As a card marketer and creative director, I’m always scanning the marketplace for new approaches and patterns across the industry. So far this year, there are a few key trends worth noting and watching, joining – or avoiding. While these trends largely began before the onset of COVID-19, they’ll have to sink or swim in our new normal.
Here’s a look at the trends in card creative that I’ve seen in my inbox, mailbox, social feeds and out in the wild, and my thoughts on the probability of their success.
Trend #1: Extreme simplification
Minimalistic design is a sweeping trend across industries that’s quickly become synonymous with modern and sleek – and as far as I can tell, it’s flooded the card space. With simple headlines on solid backdrops and very few graphics outside of card art, these communications are the essence of “less is more.”
Will it pay off? In my opinion, yes. By embracing visual simplicity, this trend forces the key messaging into the spotlight. Whether it’s bonus points or an opportunity to build credit, it’s hard to miss the point. These creative pieces are easy to read, easy to scan, and (when executed correctly) can be powerfully striking.
Trend #2: Experiential, aspirational spirit
Relaxing on private beaches. Rock-climbing waterfalls. Skiing European peaks. These are the implicit promises of cards this year. And while you may expect that kind of aspirational imagery – and headlines that follow suit – from travel cards, it’s a trend across the board. Cash back cards and even more basic products are positioning themselves as the rewards programs or tools for financial freedom that unlock unforgettable experiences.
Will it pay off? In my opinion, probably not. I realize that these communications were most likely conceived and developed long before the pandemic, but I don’t see how they’ll survive it. Now that we’re living in a COVID-impacted world, exotic trips and adventures just don’t seem realistic. At least not right now, and probably won’t be as financially feasible or responsible for much of the customer base for some time.
One way to pivot this type of campaign is to turn the experiential focus inward and reflect the ways in which a credit card to help enrich everyday life and create memorable moments at home.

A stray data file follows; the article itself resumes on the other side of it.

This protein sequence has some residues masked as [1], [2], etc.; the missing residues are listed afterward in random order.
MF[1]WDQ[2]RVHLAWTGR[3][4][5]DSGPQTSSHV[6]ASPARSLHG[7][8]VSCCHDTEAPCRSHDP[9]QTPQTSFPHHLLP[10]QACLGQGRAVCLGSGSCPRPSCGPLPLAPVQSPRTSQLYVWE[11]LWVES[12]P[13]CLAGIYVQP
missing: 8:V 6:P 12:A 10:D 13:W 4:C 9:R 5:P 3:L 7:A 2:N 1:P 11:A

Trend #3: Conversational copy
Credit card companies are making a point to distance themselves from the stodgy, official, unfeeling reputation of big banks. Headlines like “treat your crew” and “you’re on the right track” aim to connect with consumers on a human level by using familiar, approachable language. It’s obvious (and in some cases, too obvious) that they’re using a casual tone to gain credibility.
Will it pay off? For some, yes. For others, no. While a truly authentic and genuine voice can help make consumers feel comfortable trusting a credit card company, there a few pitfalls that can sour the whole communication, especially in our new normal:
• Inconsistent informal tone – i.e., don’t say “you’ve got to check this out” in one place and “exclusive invitation reserved for you” in another. That immediately tells the readers that you’re not using conversational copy because you actually care – you’re just trying to sell them something.
• Overly clever language that clouds the message – friendly copy can quickly turn into cutesy phrases that just confuse matters. Clarity should always be prioritized over tone.
Trend #4: Claims and superlatives
Apparently, this is the year that card companies have launched their best offers, greatest products, and most impressive rewards. Lucky us! Card companies aren’t acting shy about placing themselves at the top of the competitive set – whether that’s using terms like “best,” telling readers there’s “no need to compare” against other cards, or promoting third party endorsements and rankings.
Will it pay off? Probably – if it feels real. Essentially, if you’re promoting an offer you said is your best ever, and it actually is your best ever, consumers will pay attention. When superlatives and claims are used to support key benefits or add urgency, they can drive action. But when every benefit or bonus is the “best ever,” you’ll sound phony.
Trend #5: Challenging the category
Introducing a “new kind of credit card” is a popular approach this year. Bucking the trend of typical features, benefits and product mechanics has become a trend in itself. From new payment formats like Apple Card to reconsidered credit worthiness from Indigo, card companies are trying to make their mark by emphasizing (or exaggerating) their uniqueness.
Will it pay off? Probably not. In my experience, consumers are looking for big benefits from their credit card, not a lofty brand platform. They likely won’t care as much about carrying the coolest card as they will about earning more rewards or finding a lower APR.
Creative trends ebb and flow – some become norms and others quickly disappear – but the ones I’ve seen take hold are ways in which the benefits and/or call to action are made clearer to consumers. Message clarity has been a constant through my years of card marketing experience, and it’s how we at Pragmatic drive consistent, measurable results for our clients.